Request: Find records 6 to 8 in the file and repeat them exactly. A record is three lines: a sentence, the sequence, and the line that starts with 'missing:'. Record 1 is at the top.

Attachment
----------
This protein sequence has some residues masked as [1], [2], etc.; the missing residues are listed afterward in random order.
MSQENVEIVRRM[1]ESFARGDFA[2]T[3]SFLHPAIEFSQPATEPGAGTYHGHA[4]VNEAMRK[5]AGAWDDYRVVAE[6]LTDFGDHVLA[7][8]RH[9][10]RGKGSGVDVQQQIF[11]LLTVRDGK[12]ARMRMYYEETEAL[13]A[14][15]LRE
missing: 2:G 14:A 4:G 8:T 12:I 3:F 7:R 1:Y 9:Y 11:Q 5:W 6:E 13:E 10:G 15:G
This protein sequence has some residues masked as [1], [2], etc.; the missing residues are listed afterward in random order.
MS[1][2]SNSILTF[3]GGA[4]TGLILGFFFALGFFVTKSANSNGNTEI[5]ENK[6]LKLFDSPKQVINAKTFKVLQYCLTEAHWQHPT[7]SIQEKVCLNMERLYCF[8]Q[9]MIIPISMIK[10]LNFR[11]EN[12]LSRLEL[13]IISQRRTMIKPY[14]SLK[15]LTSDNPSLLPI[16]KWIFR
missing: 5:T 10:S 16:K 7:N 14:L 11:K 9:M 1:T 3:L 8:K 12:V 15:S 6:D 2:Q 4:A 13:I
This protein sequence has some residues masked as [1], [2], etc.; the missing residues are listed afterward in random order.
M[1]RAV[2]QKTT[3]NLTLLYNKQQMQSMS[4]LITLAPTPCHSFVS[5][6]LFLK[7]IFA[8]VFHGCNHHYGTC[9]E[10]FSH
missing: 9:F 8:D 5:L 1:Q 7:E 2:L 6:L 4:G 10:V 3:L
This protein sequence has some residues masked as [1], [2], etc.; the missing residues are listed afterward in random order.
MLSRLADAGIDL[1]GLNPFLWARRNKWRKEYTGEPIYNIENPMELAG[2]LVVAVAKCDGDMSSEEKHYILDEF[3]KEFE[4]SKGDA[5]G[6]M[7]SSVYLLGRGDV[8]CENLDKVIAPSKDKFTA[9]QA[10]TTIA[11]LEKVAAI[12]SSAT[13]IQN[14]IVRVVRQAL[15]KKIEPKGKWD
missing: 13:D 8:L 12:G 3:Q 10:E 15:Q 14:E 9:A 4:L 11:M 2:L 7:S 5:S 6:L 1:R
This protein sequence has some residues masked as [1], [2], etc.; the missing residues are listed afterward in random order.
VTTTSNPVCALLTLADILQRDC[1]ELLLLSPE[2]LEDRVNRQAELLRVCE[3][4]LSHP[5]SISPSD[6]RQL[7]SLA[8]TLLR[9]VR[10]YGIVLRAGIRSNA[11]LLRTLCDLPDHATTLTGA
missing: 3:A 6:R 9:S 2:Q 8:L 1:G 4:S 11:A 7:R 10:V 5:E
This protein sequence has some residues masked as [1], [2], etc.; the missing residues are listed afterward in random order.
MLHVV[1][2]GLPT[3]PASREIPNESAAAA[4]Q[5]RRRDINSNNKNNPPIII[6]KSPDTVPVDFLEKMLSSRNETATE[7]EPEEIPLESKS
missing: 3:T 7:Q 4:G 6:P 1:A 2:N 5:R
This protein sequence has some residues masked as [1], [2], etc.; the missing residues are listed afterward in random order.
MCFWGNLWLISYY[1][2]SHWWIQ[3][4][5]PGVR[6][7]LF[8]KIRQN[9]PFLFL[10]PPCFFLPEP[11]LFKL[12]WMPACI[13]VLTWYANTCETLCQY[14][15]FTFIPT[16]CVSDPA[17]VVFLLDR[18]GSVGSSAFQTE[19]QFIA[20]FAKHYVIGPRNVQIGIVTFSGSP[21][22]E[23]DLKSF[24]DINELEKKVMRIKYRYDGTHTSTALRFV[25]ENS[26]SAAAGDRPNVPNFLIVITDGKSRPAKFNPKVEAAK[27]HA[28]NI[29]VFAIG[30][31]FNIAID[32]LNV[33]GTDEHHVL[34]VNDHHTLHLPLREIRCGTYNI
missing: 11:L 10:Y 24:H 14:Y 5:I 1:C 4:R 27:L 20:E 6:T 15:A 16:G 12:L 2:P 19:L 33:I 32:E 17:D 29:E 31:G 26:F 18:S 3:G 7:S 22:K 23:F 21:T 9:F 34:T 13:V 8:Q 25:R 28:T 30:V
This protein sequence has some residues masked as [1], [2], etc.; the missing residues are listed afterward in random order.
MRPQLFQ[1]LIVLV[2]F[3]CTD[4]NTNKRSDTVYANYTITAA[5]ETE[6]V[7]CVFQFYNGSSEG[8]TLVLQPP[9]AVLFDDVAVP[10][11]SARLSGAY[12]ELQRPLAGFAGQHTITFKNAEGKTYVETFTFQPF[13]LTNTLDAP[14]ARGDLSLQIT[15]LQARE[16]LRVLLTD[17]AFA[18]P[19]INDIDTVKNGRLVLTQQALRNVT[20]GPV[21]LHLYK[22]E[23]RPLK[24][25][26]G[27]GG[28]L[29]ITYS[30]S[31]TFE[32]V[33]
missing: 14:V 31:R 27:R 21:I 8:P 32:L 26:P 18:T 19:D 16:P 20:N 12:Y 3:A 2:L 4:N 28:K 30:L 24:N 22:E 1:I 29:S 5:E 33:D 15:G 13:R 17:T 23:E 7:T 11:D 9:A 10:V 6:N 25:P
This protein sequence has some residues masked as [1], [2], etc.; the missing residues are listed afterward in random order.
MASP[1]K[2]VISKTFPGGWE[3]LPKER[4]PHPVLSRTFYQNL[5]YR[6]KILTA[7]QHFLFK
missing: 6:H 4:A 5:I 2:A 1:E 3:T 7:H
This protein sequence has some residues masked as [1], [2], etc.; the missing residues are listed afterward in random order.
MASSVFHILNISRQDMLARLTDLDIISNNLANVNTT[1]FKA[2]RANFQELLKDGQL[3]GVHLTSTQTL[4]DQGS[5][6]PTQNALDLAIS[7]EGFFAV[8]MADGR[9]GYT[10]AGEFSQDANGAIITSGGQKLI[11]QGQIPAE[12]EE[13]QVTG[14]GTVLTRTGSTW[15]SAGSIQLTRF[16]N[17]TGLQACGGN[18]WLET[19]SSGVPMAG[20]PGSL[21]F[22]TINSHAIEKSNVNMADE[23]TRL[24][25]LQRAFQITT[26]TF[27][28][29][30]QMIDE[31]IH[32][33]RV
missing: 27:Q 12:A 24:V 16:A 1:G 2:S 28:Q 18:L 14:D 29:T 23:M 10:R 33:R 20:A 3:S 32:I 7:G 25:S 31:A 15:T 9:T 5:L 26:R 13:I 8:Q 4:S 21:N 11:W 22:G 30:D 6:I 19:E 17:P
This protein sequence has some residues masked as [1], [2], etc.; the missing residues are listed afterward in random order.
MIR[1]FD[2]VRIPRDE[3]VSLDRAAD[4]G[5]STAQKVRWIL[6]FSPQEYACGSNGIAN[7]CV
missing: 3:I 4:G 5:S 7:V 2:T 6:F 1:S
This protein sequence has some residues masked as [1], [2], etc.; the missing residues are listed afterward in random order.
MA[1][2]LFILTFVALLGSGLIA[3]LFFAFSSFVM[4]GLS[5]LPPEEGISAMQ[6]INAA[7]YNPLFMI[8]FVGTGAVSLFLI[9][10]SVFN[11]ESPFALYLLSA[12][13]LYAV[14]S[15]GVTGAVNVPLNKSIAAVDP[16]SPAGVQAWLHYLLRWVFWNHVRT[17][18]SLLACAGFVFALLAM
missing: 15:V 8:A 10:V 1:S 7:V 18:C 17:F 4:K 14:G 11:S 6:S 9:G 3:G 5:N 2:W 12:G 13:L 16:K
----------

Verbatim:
This protein sequence has some residues masked as [1], [2], etc.; the missing residues are listed afterward in random order.
MLHVV[1][2]GLPT[3]PASREIPNESAAAA[4]Q[5]RRRDINSNNKNNPPIII[6]KSPDTVPVDFLEKMLSSRNETATE[7]EPEEIPLESKS
missing: 3:T 7:Q 4:G 6:P 1:A 2:N 5:R
This protein sequence has some residues masked as [1], [2], etc.; the missing residues are listed afterward in random order.
MCFWGNLWLISYY[1][2]SHWWIQ[3][4][5]PGVR[6][7]LF[8]KIRQN[9]PFLFL[10]PPCFFLPEP[11]LFKL[12]WMPACI[13]VLTWYANTCETLCQY[14][15]FTFIPT[16]CVSDPA[17]VVFLLDR[18]GSVGSSAFQTE[19]QFIA[20]FAKHYVIGPRNVQIGIVTFSGSP[21][22]E[23]DLKSF[24]DINELEKKVMRIKYRYDGTHTSTALRFV[25]ENS[26]SAAAGDRPNVPNFLIVITDGKSRPAKFNPKVEAAK[27]HA[28]NI[29]VFAIG[30][31]FNIAID[32]LNV[33]GTDEHHVL[34]VNDHHTLHLPLREIRCGTYNI
missing: 11:L 10:Y 24:H 14:Y 5:I 1:C 4:R 27:L 20:E 6:T 15:A 16:G 12:L 2:P 19:L 33:I 32:E 17:D 29:E 31:G 26:F 18:S 3:G 7:S 22:K 23:F 21:T 9:F 34:T 13:V 8:Q 25:R 28:T 30:V
This protein sequence has some residues masked as [1], [2], etc.; the missing residues are listed afterward in random order.
MRPQLFQ[1]LIVLV[2]F[3]CTD[4]NTNKRSDTVYANYTITAA[5]ETE[6]V[7]CVFQFYNGSSEG[8]TLVLQPP[9]AVLFDDVAVP[10][11]SARLSGAY[12]ELQRPLAGFAGQHTITFKNAEGKTYVETFTFQPF[13]LTNTLDAP[14]ARGDLSLQIT[15]LQARE[16]LRVLLTD[17]AFA[18]P[19]INDIDTVKNGRLVLTQQALRNVT[20]GPV[21]LHLYK[22]E[23]RPLK[24][25][26]G[27]GG[28]L[29]ITYS[30]S[31]TFE[32]V[33]
missing: 14:V 31:R 27:R 21:I 8:P 32:L 26:P 18:T 19:D 16:P 20:N 12:Y 3:A 2:L 4:N 28:K 30:L 24:N 22:E 1:I 29:S 5:E 33:D 15:G 13:R 17:T 23:E 7:T 11:D 9:A 10:V 6:N 25:P